A photograph of Margaret Hamilton and code that helped accomplish the Apollo 11 lunar landing.

Margaret Hamilton with the stack of code that helped Apollo 11 reach the Moon. This work is in the public domain in the United States because it was published in the United States between 1924 and 1977 without a copyright notice. See Commons:Hirtle chart for further explanation. Note that it may still be copyrighted in jurisdictions that do not apply the rule of the shorter term for US works (depending on the date of the author’s death), such as Canada (50 p.m.a.); Mainland China (50 p.m.a., not Hong Kong or Macao); Germany (70 p.m.a.); Mexico (100 p.m.a.); Switzerland (70 p.m.a.); and other countries with individual treaties. Image via Wikimedia Commons.

Engineer Frances “Poppy” Northcutt was the first woman to work in an operational support role in NASA’s Mission Control Center in Houston, Texas, during the Apollo program. She was part of the team that specialized in trans-Earth injection. This team helped maneuver the spacecraft on its course back to Earth.

4. It Was a 3-Person Mission

Michael Collins rounded out the crew on Apollo 11. He played an important, but sometimes overlooked, role: getting the crew home.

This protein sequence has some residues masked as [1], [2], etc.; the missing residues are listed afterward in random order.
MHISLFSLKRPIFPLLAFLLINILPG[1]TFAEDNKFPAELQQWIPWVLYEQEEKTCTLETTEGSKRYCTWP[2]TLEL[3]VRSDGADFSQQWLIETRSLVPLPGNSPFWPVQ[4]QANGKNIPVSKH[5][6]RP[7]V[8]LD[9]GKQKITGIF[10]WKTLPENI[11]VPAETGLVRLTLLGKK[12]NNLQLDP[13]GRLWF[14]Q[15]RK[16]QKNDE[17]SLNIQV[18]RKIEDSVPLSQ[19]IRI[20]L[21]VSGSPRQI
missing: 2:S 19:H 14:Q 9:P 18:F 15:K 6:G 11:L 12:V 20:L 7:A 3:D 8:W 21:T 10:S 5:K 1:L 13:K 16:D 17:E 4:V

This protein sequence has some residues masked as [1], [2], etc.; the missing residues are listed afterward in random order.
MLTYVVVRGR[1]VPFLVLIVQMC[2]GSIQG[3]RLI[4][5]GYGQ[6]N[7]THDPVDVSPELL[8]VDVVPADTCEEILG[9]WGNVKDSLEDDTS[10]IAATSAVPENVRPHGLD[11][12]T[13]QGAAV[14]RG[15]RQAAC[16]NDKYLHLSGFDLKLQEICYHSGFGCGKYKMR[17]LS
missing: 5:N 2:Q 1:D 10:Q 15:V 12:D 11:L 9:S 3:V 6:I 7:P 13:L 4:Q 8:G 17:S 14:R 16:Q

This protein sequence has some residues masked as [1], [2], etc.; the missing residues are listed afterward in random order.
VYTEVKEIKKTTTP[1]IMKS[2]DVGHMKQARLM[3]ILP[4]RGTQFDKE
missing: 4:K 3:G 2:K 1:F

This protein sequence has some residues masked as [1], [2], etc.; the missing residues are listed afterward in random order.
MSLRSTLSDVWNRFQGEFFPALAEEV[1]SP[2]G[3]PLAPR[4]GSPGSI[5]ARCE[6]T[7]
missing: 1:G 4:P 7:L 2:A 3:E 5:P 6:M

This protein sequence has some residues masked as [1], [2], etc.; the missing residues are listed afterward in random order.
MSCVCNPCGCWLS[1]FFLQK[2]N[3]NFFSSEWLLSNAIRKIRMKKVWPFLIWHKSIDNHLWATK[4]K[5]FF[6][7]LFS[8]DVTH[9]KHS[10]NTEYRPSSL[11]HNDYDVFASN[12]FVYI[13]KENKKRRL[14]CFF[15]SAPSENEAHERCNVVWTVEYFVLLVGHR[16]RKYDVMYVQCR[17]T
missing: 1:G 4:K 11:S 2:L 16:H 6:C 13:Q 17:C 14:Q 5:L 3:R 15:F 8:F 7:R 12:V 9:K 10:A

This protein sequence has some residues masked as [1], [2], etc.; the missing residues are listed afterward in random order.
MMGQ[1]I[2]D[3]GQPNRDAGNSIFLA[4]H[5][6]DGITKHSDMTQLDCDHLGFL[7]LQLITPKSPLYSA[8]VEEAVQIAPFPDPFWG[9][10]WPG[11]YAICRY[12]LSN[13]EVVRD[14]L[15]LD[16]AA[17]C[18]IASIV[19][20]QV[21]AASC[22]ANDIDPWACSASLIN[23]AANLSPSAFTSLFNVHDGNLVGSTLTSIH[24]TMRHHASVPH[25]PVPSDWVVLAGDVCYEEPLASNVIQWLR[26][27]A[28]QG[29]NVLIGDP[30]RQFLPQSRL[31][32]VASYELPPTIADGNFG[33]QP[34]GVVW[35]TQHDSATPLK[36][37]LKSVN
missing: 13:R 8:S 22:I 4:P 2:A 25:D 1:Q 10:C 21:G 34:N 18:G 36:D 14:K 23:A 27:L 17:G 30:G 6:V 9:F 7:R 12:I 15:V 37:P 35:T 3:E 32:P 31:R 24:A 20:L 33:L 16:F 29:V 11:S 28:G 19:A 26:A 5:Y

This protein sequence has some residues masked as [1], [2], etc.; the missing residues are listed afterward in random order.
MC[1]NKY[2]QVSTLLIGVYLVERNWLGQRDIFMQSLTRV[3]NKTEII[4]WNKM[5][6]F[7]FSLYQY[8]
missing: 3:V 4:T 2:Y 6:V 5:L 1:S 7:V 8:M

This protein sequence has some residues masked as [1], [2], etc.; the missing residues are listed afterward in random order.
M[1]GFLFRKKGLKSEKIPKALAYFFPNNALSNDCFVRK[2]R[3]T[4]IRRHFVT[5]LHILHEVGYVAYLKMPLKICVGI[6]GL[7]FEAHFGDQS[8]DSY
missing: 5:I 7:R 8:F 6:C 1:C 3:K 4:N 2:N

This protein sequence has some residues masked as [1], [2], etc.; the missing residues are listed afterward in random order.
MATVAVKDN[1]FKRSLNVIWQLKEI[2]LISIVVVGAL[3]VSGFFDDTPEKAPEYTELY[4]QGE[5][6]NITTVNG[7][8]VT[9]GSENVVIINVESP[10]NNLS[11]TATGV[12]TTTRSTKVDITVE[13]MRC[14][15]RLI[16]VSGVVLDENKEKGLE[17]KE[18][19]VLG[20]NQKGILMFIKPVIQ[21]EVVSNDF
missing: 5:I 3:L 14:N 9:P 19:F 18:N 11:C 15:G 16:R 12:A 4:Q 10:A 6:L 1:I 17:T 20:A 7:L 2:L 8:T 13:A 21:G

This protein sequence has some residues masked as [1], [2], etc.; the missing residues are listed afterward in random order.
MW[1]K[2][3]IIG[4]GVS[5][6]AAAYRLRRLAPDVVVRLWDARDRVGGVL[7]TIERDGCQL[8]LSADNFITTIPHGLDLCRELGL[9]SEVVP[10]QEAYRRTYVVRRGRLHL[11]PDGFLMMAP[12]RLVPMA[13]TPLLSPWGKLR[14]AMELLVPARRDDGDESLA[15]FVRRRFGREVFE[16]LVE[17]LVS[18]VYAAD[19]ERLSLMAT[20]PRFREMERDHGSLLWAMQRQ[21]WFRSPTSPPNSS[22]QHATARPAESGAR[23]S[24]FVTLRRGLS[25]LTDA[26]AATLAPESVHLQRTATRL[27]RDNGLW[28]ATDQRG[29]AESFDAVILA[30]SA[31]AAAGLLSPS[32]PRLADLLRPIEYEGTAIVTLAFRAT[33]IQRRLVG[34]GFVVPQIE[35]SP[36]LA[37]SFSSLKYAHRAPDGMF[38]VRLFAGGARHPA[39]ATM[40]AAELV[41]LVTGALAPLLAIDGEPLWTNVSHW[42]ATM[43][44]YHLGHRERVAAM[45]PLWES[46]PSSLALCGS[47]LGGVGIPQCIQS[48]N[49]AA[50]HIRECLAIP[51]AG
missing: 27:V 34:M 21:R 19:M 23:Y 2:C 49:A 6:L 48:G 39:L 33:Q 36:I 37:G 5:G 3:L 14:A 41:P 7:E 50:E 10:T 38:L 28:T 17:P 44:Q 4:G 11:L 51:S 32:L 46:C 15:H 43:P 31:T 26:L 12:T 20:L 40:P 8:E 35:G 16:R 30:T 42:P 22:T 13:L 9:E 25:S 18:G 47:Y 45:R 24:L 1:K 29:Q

Collins was the command module pilot. He knew there was a chance that the lunar module could crash into the Moon’s surface with Aldrin and Armstrong inside, or something else could go wrong and he would have to return to Earth alone. Fortunately, the mission was a success.

5. The Crew Was Quarantined After Returning to Earth

Scientists were unsure about the risks of Moon travel and debated over how to best protect Earth from the potential contamination brought back with the astronauts. To be safe, the crew was kept in isolation for three weeks after they returned to Earth. When the crew declared their Moon rock and dust samples at U.S. Customs, they even wrote “to be determined” on their forms when asked about any condition onboard that could lead to disease. They were given biological isolation garments and taken to a mobile quarantine facility, shown below.

A photograph of the Apollo 11 crew in quarantine and being greeted by Richard Nixon.

President Nixon greeting the Apollo 11 crew upon their return. This file is in the public domain in the United States because it was solely created by NASA. NASA copyright policy states that “NASA material is not protected by copyright unless noted”. (See Template:PD-USGov, NASA copyright policy page or JPL Image Use Policy.) Image via Wikimedia Commons.

Aldrin, Armstrong, and Collins stayed in the mobile quarantine facility, a converted Airstream trailer aboard the USS Hornet aircraft carrier, before being transported to Pearl Harbor. Three weeks later, they returned to Houston.

The lunar landing was a giant feat for engineering and programming, as well as “one giant leap” forward in the field of space exploration. Apollo 11 and the rest of the Apollo program created a lasting legacy that is worthy of a celebration.

Further Reading